Patterns of positivity: Positive affect trajectories among infants of mothers with a history of depression

Molly Davis, Sherryl H. Goodman, Justin A. Lavner, Meeka S. Maier, Zachary N. Stowe, D. Jeffrey Newport, Bettina Knight

Research output: Contribution to journalArticlepeer-review

2 Scopus citations

Abstract

This study examined positive affect (PA) trajectories over the first year of life among infants of mothers with a history of depression (N = 191) as well as predictors (i.e., maternal prenatal and postpartum depression symptoms, maternal parenting behaviors) of those trajectories. Infant PA was observed in play and feeding tasks during laboratory visits at 3, 6, and 12 months of age; parenting behaviors were observed at 3 months. Mothers completed questionnaires regarding their symptoms of depression throughout the prenatal period and during the first 3 months postpartum. Growth curve analyses indicated that infant PA increased across time, and this finding replicated across both the play and feeding tasks, though increases slowed over time. Neither maternal prenatal nor postpartum depression symptoms predicted infants' PA trajectories, but mothers' PA, positive parenting, and disengaged parenting were associated with infant PA during the play task. Our finding that infant PA increased over the first year postpartum suggests PA trajectories among infants of mothers with a history of depression may be indices of resilience, despite risks associated with their mothers' history of depression. Furthermore, this study highlights parenting behaviors that may be important targets of prevention and early intervention efforts to bolster infant PA.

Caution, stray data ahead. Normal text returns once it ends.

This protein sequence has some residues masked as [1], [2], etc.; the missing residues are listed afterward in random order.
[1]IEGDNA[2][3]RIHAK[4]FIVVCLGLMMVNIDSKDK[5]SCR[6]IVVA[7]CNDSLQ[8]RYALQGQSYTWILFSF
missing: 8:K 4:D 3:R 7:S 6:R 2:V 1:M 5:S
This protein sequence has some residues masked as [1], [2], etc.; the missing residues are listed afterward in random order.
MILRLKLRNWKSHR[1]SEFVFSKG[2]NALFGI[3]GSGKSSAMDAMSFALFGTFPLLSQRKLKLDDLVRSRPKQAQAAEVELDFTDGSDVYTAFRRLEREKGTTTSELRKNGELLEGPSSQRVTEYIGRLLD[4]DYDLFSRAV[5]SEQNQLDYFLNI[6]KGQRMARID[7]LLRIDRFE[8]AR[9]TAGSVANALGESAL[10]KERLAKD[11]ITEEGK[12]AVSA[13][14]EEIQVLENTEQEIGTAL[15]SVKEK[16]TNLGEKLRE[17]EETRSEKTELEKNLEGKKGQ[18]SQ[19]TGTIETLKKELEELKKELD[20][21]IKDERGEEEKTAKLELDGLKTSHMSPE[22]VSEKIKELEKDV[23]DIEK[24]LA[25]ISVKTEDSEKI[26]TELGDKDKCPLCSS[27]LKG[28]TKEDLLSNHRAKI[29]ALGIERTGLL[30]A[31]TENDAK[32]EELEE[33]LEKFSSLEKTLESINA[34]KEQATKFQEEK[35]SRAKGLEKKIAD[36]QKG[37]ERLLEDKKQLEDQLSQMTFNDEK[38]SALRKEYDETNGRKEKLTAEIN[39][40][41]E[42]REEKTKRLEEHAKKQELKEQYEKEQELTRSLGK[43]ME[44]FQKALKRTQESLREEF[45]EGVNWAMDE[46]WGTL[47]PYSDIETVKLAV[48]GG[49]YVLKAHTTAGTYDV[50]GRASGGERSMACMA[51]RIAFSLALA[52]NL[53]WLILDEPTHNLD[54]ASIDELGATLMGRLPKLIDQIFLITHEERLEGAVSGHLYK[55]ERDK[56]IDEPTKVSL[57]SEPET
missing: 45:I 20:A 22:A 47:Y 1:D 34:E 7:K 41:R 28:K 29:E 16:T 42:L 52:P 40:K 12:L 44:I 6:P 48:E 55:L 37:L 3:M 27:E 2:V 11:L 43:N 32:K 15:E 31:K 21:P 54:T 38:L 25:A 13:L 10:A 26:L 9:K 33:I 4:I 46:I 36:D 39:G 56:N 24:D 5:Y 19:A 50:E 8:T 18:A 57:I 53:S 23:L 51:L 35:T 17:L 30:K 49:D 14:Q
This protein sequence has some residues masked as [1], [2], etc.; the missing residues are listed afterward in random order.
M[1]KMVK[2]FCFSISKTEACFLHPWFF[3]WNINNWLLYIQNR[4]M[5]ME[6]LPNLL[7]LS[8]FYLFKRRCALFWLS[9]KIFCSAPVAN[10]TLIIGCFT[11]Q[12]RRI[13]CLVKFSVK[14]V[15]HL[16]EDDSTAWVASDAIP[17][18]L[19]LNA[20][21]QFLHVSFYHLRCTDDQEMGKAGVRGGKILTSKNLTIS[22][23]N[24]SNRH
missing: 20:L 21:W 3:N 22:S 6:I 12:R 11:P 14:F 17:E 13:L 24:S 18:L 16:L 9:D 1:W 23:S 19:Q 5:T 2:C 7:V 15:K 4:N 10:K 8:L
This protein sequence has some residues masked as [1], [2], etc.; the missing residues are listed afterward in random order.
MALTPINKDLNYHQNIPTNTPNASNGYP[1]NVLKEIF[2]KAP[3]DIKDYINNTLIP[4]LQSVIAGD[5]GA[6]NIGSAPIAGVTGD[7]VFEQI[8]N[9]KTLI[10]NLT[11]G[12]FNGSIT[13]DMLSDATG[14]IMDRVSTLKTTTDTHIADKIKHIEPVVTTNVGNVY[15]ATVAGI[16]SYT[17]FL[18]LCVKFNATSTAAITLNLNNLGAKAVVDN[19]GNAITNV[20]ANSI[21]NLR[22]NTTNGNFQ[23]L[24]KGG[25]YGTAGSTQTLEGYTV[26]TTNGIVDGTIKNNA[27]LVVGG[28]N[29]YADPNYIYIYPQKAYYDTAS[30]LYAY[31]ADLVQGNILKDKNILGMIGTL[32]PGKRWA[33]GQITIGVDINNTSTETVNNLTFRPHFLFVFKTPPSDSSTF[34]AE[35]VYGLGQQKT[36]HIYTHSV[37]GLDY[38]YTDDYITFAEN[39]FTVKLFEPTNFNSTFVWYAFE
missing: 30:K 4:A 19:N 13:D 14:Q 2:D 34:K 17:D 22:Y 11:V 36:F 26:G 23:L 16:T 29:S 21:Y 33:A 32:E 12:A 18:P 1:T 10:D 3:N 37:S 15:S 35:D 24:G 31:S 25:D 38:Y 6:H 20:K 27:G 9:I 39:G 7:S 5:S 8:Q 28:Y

Original languageEnglish (US)
Pages (from-to)911-932
Number of pages22
JournalInfancy
Volume24
Issue number6
DOIs
StatePublished - Nov 1 2019
Externally publishedYes

ASJC Scopus subject areas

  • Pediatrics, Perinatology, and Child Health
  • Developmental and Educational Psychology

Fingerprint Dive into the research topics of 'Patterns of positivity: Positive affect trajectories among infants of mothers with a history of depression'. Together they form a unique fingerprint.

Cite this